Around 5% of people wake up with a morning headache. Headaches can be caused by a variety of factors, from alcohol to stress. Researchers have also documented a link between morning headaches and obstructive sleep apnea, a sleep-related breathing disorder.
We explain what may cause sleep apnea headaches and how to find relief.
What Is a Sleep Apnea Headache?
Sleep apnea headaches are a recurring headache that some people with obstructive sleep apnea (OSA) experience upon waking up, at least 15 days per month. They are characterized by a pressing, not pulsing, pain that is usually felt across both sides of the head, and can last up to four hours. Unlike some other types of headaches, sleep apnea headaches are not accompanied by nausea or sensitivity to light and sound.
Estimates vary, but researchers believe up to 18% of people with OSA have sleep apnea headaches. OSA is a sleep-related breathing disorder5 that causes multiple temporary pauses in breathing throughout the night. These pauses can occur due to either a partial (hypopnea) or complete (apnea) obstruction of the person’s airway. The severity of a person’s OSA is rated according to the apnea-hypopnea index (AHI), which calculates how many respiratory events they experience per hour each night.
To be diagnosed as a sleep apnea headache, a person must have a diagnosis of OSA with an AHI of 5 or higher. Otherwise, what they are experiencing is a morning headache, which has similar symptoms. People with OSA may be up to three times more likely to experience morning headaches.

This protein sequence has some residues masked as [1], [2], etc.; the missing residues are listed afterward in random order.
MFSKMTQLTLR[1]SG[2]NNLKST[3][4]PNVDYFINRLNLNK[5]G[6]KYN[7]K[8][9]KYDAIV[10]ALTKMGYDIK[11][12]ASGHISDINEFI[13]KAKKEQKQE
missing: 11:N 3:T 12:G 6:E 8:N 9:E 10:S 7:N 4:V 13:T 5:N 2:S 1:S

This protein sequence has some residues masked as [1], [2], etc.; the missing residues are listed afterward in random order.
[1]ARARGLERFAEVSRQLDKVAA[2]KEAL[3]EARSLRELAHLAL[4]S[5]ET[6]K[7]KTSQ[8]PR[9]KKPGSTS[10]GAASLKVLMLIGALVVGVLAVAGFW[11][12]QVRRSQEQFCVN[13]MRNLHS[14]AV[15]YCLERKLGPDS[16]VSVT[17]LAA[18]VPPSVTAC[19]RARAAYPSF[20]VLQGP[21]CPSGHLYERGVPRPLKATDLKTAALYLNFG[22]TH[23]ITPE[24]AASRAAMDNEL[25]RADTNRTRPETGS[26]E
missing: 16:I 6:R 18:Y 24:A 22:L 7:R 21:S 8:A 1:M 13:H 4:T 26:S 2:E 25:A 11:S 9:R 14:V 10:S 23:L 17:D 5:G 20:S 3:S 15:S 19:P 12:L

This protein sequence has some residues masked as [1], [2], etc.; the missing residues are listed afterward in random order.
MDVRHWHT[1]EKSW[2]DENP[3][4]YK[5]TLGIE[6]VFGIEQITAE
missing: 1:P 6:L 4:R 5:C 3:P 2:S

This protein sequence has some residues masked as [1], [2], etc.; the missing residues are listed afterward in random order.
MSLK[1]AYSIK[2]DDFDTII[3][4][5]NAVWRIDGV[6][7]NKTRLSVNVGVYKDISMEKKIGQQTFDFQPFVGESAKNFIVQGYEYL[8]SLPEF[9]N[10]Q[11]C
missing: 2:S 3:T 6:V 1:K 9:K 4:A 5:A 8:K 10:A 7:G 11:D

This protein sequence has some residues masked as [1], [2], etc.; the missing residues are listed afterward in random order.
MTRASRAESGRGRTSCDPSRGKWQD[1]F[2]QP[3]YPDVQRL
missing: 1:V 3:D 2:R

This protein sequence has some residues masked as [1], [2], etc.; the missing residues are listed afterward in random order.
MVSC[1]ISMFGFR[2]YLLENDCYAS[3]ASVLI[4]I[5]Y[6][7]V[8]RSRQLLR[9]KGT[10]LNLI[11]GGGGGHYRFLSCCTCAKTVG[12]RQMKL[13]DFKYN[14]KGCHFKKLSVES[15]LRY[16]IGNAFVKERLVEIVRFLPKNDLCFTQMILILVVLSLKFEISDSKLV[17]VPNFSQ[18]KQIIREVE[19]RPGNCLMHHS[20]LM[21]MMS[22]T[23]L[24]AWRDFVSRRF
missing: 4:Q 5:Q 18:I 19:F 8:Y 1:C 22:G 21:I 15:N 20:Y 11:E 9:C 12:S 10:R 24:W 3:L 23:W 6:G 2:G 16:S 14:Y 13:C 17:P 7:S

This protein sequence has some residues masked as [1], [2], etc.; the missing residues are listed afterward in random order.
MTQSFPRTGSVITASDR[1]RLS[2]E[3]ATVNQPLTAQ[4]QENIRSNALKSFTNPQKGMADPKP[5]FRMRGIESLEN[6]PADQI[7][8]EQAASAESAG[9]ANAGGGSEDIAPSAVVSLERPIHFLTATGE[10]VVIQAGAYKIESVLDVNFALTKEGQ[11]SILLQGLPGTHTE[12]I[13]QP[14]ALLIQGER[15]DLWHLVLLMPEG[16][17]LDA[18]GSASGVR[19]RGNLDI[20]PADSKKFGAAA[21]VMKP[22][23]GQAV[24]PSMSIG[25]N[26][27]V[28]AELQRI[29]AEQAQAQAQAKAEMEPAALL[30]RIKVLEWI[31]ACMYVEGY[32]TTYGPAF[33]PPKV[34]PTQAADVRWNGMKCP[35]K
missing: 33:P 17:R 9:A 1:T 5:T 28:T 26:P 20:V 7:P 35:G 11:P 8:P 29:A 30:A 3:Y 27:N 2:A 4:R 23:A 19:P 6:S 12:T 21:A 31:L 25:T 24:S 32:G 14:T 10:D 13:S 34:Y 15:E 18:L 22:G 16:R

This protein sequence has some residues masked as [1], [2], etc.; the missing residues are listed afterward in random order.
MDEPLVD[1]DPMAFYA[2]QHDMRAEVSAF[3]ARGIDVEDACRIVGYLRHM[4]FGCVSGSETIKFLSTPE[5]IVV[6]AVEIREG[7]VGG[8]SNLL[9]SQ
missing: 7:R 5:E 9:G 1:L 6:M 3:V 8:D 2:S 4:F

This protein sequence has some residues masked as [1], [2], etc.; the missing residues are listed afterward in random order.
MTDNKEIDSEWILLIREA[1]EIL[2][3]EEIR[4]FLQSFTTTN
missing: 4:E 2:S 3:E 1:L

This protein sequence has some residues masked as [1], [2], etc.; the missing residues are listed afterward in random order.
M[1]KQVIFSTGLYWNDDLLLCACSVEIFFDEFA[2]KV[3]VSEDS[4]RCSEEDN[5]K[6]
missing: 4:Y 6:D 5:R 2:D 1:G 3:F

Risk Factors for Sleep Apnea Headaches
Risk factors for sleep apnea headaches include being female and having a history of headaches. Currently, researchers disagree on whether OSA severity is related to sleep apnea headaches.
Some researchers have found that sleep apnea headaches are significantly more common among people with moderate and severe obstructive sleep apnea, while others have found that having more severe OSA only marginally increases your likelihood of sleep apnea headaches. The International Classification of Headache Disorders acknowledges that sleep apnea headaches may worsen or improve in tandem with OSA severity, but more than one study has found that the severity of OSA does not affect your likelihood of experiencing sleep apnea headaches.
Other Types of Headaches Associated With Obstructive Sleep Apnea
Obstructive sleep apnea is associated with sleep apnea headaches, cluster headaches, and hypnic headaches.
Cluster headaches are associated with sleep apnea symptoms, but cluster headaches are distinct from sleep apnea headaches. Cluster headaches tend to occur during sleep, whereas sleep apnea headaches occur upon waking up. Also, unlike sleep apnea headaches, cluster headaches often include additional symptoms like a runny or stuffy nose, tearing up of the eyes, sweating on your forehead or face, and puffy or droopy eyes.